Sep 10

Real Church Life



Two weeks ago, in the wake of Hurricane Harvey, Houston megachurch pastor Joel Osteen brought on himself the kind of attention nobody wants. His church, Lakewood Bible Church, was slow to open its doors to offer its neighbors shelter. Osteen himself was a little clueless, if not insensitive, in his answers about why it took so long for one of the largest churches in the country to help out after such a bad storm. I can’t stand Osteen, and I think in general he does more harm than good, but I don’t bring up this unfortunate situation to beat up on him. I’m more interested in the reactions from people both inside and outside the church.

Almost everyone I heard said something like, “This is a church. Don’t they know how they’re supposed to act? Don’t they get it? How could they let something like this happen? Don’t they know that they’re a church?!” And on the one hand, I support that response. We Christians ought to hold ourselves to a high standard, and we shouldn’t be upset when others hold us to a high standard, too. But on the other, I think that attitude is dangerous. It makes the church an ideal, a fantasy society that gets everything right all the time. But the church, in this world, is not filled with ideal people. The church is a hospital for sinners, a place where we are healed from sin so that we can live according to the new life given in Jesus Christ. But a hospital is not a place where everyone is well. And the church is not a place where no one sins anymore. The “ideal” church is a lie. And when we believe the lie, or let others believe it, we set ourselves up for disillusionment and even for falling away from the church when things go wrong. Continue reading

Mar 07

The Lord’s Prayer 4: Forgive, As We Forgive



“Forgive us our trespasses as we forgive those who trespass against us.” What a thing to pray! Of all that Christ insists we do as his disciples, forgiveness can be the most challenging. The friend who has betrayed you. The sibling who won’t speak with you. The neighbor who threatened to sue you. The enemy who tried to kill you. Forgiveness is never easy for us; sometimes, it feels impossible. Yet this is the point in the Lord’s Prayer when we ask God to hold us accountable, to hold us to a standard. Not: forgive us our sins. Not: have mercy on us. Forgive us, as we forgive. Give us according to how we give. Use our faithfulness as a measure of your grace, o Lord. “Forgive us our trespasses as we forgive those who trespass against us.” Continue reading

Aug 16

Eucharist: Drawn By Love’s Wounds



We are now in week two of our sermon series, Eucharist. Eucharist is a name for the sacrament of the Lord’s supper, or holy communion. It comes from the Greek word eucharisto, which means, “I give thanks.” And even though we usually call this sacred meal holy communion at Centre, each week we also celebrate Eucharist through the central prayer of the Great Thanksgiving. And each week this month we are discussing different aspects of and various ways God addresses us through this holy mystery. The series itself was sparked by words from Jesus in John 6, which we heard last week and again this morning in the gospel reading: “I am the bread of life. Whoever comes to me will never be hungry, and whoever believes in me will never be thirsty.” Continue reading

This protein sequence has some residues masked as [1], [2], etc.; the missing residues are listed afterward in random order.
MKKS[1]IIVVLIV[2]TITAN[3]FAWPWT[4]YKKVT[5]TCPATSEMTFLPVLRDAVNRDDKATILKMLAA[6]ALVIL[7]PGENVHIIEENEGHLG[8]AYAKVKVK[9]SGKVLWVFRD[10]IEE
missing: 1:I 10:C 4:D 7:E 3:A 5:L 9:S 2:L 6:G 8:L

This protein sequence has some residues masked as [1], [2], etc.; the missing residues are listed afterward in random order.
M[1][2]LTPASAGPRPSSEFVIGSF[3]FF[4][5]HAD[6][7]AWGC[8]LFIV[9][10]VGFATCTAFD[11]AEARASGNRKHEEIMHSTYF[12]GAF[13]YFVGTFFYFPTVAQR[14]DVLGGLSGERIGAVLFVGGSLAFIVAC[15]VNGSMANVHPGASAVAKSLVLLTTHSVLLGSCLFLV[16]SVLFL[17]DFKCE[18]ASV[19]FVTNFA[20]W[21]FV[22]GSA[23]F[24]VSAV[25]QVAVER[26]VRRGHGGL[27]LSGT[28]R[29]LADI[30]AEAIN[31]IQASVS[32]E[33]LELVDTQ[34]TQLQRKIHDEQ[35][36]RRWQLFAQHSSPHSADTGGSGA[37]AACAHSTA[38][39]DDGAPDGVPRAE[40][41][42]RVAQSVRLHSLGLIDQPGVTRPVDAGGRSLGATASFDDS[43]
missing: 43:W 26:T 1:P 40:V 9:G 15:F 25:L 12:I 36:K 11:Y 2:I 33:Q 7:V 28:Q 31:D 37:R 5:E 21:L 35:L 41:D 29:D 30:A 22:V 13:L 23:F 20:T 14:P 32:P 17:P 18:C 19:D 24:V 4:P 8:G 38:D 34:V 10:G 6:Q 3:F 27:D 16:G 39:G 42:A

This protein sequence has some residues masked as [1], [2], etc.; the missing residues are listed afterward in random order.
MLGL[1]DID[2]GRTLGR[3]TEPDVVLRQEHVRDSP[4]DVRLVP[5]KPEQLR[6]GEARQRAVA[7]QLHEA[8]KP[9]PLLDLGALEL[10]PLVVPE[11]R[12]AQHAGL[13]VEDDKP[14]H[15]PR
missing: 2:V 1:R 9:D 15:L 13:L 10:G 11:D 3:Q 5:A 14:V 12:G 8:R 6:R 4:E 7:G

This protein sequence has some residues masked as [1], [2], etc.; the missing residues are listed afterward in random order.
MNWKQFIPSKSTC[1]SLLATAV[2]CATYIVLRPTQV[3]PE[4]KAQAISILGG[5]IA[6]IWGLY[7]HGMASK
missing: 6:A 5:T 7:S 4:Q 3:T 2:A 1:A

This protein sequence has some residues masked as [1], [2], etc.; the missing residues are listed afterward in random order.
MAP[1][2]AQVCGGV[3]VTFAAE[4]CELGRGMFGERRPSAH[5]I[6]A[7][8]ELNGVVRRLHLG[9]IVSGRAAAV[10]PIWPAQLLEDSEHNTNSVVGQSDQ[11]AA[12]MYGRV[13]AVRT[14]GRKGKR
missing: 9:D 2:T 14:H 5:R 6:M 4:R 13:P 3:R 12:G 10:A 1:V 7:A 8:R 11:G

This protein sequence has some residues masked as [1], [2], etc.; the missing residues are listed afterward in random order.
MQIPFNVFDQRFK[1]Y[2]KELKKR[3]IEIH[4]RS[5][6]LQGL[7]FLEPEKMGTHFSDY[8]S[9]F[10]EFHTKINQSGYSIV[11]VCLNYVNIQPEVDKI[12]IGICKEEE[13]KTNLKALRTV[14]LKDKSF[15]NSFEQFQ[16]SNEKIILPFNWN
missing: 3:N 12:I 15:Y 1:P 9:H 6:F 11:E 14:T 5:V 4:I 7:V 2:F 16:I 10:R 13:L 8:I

Aug 04

Eucharist: Confession and Pardon



This morning we begin a 5-week sermon series on the Eucharist. Each Sunday in the month of August we will consider different aspects of this holy mystery, of this great sacrament. But before we can really even begin, we need to ask a question: what is the Eucharist?

The word itself comes from a Greek word for what Jesus does in John 6:11, which we read last week; before the feeding of the 5000, John tells us that “Jesus took the loaves, and when he had given thanks, he distributed them to those who were seated.” The Greek word for “give thanks” is eucharisto, and from very early on the church called the meal it celebrated together the Eucharist, the meal of thanksgiving. Other names for this meal include the Lord’s Supper, which is what Paul calls it in 1 Corinthians 11, and holy communion, which is what we usually call this meal at Centre. Even for us, though, the central prayer of holy communion is the Great Thanksgiving. That’s when we begin, “The Lord be with you/And also with you; Lift up your hearts/We lift them up to the Lord; Let us give thanks to the Lord our God/It is right to give our thanks and praise.” And then we give thanks to God the Father for Jesus Christ through the Holy Spirit. Continue reading

Feb 20

Remember You Are Dust

You may be feeling a little dizzy after hearing all our Scripture readings for Ash Wednesday. “Blow the trumpet,” Joel tells us. “Don’t sound the trumpet,” Jesus says. “Gather a solemn assembly; sanctify a fast,” the Lord commands in Joel. “Beware of practicing your piety before others,” Jesus chides. And it’s about to get worse: “Whenever you fast,” Jesus teaches, “do not look dismal, like the hypocrites, for they disfigure their faces so as to show others that they are fasting. Truly I tell you they have received their reward.” Harsh words to hear moments before we disfigure our own faces with ashes as we begin our Lenten fasting and other spiritual disciplines. Are we also hypocrites? Continue reading